House of Sod

By Kathryn Doty

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For every house is builded by some man; but he that built all things is God (Heb. 3:4).

Imagine sitting at breakfast with your family some summer morning and suddenly hearing an awful tromping on the roof. Then, crash, scrunch, a long, loud Moooo, and a cow’s hoof plunges right through the ceiling, sending down a shower of dirt!

Or imagine standing next to your mother and holding an umbrella over her head to keep the rain that’s seeping through the roof from ruining your meal while she is cooking it.

Worse yet, imagine waking up in the morning and seeing a snake trying to crawl in through the wall at the foot of your bed!

Such strange and difficult things did happen to many families who migrated to the vast central plains of the United States and lived in sod houses. These westward-moving settlers were called homesteaders. From 1862 to the early 1900s, thousands of families traveled westward to farmland they could call their own.

After lurching and swaying in their covered wagons for weeks, how eager they must have been to stop and begin building a house that wouldn’t bump and roll from dawn to dusk.

But what were they to build their houses of once they stopped rolling? There were few trees to build a log home. There were only prairie grasses—big and little bluestem grass, buffalo grass, and wire grass—stretching to the horizon in every direction, flowing before the wind like the waves of the ocean. It was all they had seen for days.

“Pa,” a child might have asked, “what do we build our house out of?”

The father would have reached down and pulled up a clump of grass and black soil. “This is Nebraska marble,” he’d say, “the richest soil and the best building material on earth.”

Where did the homesteaders get the idea of building houses out of sod? Some of them may have heard of the thousands of Latter-day Saint men, women, and children who had passed that way several years before, and of the houses they had built.

When the Saints left Nauvoo, Illinois, in 1846, they inched their way through wheel-deep mud, crossed icy rivers, built bridges, and established way stations where those following them could replenish their supplies. In eastern Nebraska, the Saints stopped and established Winter Quarters. There they waited out the winter of 1847, organizing themselves and preparing to move farther west.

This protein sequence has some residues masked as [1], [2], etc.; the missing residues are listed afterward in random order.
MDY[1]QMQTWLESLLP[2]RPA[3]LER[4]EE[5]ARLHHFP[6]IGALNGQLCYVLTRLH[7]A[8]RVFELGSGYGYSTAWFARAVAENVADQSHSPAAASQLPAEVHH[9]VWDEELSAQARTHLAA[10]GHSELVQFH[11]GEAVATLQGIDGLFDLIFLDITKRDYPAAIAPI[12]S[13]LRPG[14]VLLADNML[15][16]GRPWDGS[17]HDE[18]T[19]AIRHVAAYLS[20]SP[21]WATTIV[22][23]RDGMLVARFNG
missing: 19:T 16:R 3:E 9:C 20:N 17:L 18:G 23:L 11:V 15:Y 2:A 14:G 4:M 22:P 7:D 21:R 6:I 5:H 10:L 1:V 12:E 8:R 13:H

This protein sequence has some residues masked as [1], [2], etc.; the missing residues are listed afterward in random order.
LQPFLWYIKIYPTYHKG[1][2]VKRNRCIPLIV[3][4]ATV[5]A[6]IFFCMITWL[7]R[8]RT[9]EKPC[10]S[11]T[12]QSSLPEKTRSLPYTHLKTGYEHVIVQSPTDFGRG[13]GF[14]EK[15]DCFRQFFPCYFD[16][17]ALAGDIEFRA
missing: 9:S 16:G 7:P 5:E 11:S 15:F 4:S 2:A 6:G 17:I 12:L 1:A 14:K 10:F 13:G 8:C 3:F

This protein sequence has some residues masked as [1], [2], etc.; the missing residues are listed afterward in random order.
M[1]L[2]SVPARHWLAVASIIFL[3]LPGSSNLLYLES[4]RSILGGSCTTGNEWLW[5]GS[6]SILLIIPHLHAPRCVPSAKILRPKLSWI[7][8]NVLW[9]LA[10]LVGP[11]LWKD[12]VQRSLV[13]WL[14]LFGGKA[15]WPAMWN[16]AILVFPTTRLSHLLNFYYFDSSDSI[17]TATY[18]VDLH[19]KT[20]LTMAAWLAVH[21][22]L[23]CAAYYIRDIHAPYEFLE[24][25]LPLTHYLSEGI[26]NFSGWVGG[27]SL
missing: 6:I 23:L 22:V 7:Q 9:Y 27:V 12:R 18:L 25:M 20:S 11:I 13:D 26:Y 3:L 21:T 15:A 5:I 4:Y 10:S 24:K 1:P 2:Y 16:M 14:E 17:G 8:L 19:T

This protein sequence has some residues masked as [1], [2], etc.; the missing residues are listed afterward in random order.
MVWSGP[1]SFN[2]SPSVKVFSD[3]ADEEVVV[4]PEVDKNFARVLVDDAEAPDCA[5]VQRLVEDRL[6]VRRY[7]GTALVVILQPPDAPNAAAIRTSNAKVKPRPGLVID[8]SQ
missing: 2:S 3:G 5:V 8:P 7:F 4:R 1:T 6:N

The place they had chosen to build Winter Quarters was the land of the Omaha and Otoe Indians. Brigham Young made a bargain with Chief Big Elk: The Saints could stay for two years in exchange for teaching the Indians how to farm.

The Saints established Winter Quarters in September 1846, and by winter, four thousand Saints lived there. They built at least 538 log homes, many of which had sod roofs and chimneys, and 83 sod houses. Since the Omahas built ceremonial lodges out of sod, the pioneers may have learned how to build with it from them.

Fifteen years later, when homesteaders started to move into the central plains, the technique for building a soddy was well known.

Often the house was built into the side of a hill. Then sod had to be cut into blocks small enough for a person to lift, but not so small that there would be too many seams for water, mice, bugs, and snakes to crawl through. A special implement called a “grasshopper plow” was used to cut the tough sod. The blocks were three to four inches deep, one to one and a half feet wide, and up to three feet long (8–10 cm x 30–45 cm x .9 m). These blocks were then laid close together, following the outline of the building site. When the first layer was finished, the next layer of sod was placed on top, like bricks, until the walls were finished.

The only timbers used were for the rafters of the roof. When they had been nailed in place, sod was carefully placed on top.

As a final touch, the inside walls were smoothed, then whitewashed or covered with plaster. If the family could afford it, glass windows were brought from far away, framed, and installed. Doors were often rough planks nailed together with crossbars. A stove was installed or built, and the family could move in!

A soddy had many advantages. As one family said, “It’s cheap, and it’s cool in summer, warm in winter.”

The greatest disadvantage was that they leaked. No amount of whitewash could stop heavy rains from dripping through. Neither was there any way to keep bugs and small animals out. A soddy built into a hillside had animals fall through the roof—they couldn’t tell where the grass on a hill ended and the grass on a house’s roof began.

Some families took canvas from their covered wagons and fastened it to the roof to try to keep out the rain. Others nailed muslin to the ceiling for extra protection. These efforts helped a little.

Homesteader families worked hard and helped one another. Like the Latter-day Saint families before them, they danced and sang, making up songs about the life they lived. They plowed the earth and planted corn and wheat, vegetable gardens, and trees.

They made dolls out of corn husks and small wagons out of scrap lumber for their children. They hung bird cages in their windows and threw wildflower seeds onto their roofs. In the spring, the seeds burst into bloom, matching the flowering prairie that stretched for miles under the vast, blue summer sky. The houses made of sod became well-loved homes.

Illustrated by Dick Brown